Stop Talking So Much!
Never say one more word than the moment requires. You will appear like you have too much of an agenda or like a used car salesman. This is time for you to learn about the jurors not for them to judge you, your client, the evidence in the case and whether the case has merit. Less is best. Stick to the basics and keep it moving. Begin with an introduction of your self, the parties and the nature of the case. Explain how the process is intended to work and briefly state your sides contentions. Get right into the business of selection by floating some concepts and ideas as a pre-cursor to asking open-ended questions directly to the jurors.
When You Do Talk Make It Count.
Every lawyer knows that there are only 3 times when you can turn and speak directly to the jury. Selection, opening and summation. When you are talking you are furthering your agenda and imparting your theme/theory, key principles or defense into the jurors minds. Also, use the operative language that they will hear in the Courtroom. Particularly when it comes to the elements of proof. For example, use "substantial factor" as opposed to proximate cause on personal injury cases. "SF" is the language the judge will use when charging the jury, so make them familiar with it early on and getting them understanding that this is a low threshold.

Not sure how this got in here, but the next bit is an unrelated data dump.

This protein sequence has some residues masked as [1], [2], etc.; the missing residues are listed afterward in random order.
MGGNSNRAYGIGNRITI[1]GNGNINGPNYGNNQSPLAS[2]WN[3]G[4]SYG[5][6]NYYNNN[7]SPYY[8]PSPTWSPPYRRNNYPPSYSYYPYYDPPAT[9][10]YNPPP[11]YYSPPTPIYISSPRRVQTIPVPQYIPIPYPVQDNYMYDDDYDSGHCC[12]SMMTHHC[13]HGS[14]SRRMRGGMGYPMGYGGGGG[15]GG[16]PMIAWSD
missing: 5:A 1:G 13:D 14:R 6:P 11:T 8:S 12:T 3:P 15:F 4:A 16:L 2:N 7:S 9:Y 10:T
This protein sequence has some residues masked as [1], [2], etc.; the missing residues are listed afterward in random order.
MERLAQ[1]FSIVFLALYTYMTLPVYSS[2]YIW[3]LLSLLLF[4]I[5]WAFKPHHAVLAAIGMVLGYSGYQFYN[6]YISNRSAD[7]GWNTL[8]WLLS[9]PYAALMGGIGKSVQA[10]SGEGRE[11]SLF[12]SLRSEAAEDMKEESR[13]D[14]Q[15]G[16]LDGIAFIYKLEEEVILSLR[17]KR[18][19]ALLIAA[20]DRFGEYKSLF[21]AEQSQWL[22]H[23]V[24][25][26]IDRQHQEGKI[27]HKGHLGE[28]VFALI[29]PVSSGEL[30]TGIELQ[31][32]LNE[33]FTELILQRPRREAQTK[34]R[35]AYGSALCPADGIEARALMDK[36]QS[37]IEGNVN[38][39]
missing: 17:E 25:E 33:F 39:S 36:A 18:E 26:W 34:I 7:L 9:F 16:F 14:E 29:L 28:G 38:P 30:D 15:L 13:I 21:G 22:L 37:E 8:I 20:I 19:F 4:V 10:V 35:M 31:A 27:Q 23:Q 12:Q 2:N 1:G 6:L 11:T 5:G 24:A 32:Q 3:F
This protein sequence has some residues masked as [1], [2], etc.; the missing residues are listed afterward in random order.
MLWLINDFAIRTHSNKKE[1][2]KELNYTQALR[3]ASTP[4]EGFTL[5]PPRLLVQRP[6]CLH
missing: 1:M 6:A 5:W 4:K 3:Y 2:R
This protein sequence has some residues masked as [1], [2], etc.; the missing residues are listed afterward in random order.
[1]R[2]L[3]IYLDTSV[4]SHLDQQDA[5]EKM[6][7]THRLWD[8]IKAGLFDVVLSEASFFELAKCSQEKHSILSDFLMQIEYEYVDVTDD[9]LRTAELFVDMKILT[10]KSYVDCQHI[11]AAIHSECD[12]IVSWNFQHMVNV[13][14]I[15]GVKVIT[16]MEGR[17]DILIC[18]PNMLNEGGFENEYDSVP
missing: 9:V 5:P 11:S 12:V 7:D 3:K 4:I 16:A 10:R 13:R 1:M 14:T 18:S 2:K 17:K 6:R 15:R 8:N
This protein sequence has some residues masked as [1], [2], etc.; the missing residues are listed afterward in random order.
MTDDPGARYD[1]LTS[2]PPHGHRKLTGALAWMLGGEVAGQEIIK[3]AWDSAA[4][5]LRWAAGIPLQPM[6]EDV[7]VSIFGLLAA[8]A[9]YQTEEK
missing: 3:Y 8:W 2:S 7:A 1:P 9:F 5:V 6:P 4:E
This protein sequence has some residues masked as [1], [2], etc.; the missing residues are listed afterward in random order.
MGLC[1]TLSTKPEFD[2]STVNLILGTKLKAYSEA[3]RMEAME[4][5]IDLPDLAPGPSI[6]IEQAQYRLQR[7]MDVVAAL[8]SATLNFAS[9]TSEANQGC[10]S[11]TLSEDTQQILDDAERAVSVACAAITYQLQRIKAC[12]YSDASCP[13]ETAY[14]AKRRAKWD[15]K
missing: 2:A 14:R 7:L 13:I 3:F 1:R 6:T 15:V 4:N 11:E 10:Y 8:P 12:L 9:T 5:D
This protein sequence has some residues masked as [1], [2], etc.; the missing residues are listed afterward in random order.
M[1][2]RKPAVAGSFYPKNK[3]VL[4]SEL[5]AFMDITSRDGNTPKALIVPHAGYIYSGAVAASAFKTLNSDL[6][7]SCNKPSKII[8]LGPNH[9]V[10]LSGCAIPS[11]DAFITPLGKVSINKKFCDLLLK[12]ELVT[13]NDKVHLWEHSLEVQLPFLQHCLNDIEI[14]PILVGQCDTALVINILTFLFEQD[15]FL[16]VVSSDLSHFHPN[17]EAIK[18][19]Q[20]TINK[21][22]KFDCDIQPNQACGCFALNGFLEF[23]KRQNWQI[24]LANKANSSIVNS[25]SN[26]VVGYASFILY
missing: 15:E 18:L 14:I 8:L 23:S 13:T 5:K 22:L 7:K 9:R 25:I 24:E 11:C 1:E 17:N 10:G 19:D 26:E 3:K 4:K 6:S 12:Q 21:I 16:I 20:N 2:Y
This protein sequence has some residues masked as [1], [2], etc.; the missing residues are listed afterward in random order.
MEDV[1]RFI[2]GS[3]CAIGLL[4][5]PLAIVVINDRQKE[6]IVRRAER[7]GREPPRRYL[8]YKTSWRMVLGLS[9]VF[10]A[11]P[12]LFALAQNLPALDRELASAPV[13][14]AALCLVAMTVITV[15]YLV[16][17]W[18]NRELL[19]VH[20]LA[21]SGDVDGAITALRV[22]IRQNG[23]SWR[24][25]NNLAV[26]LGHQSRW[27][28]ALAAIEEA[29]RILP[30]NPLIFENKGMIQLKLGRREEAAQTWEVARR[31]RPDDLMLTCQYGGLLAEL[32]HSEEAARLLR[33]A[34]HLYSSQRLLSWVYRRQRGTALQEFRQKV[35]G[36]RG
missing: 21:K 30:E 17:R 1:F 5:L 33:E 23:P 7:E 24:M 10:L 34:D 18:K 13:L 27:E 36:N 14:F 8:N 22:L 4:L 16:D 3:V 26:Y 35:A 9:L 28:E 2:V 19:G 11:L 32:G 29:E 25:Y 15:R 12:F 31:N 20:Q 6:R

Listen To What You Don't Want To Hear.
There are jurors who are emphatically opposed to your defense or case. That is okay. Allow that juror to express his/her view. Then graciously and humbly thank them for their bold honesty. Make sure their position against you is firmly cemented such that your adversary will be unable to 'rehabilitate' them and keep them on the panel. Ask fellow jurors if they agree with this jurors views. This will stimulate a dialogue and allow you to see who may be good for your case or outright damaging.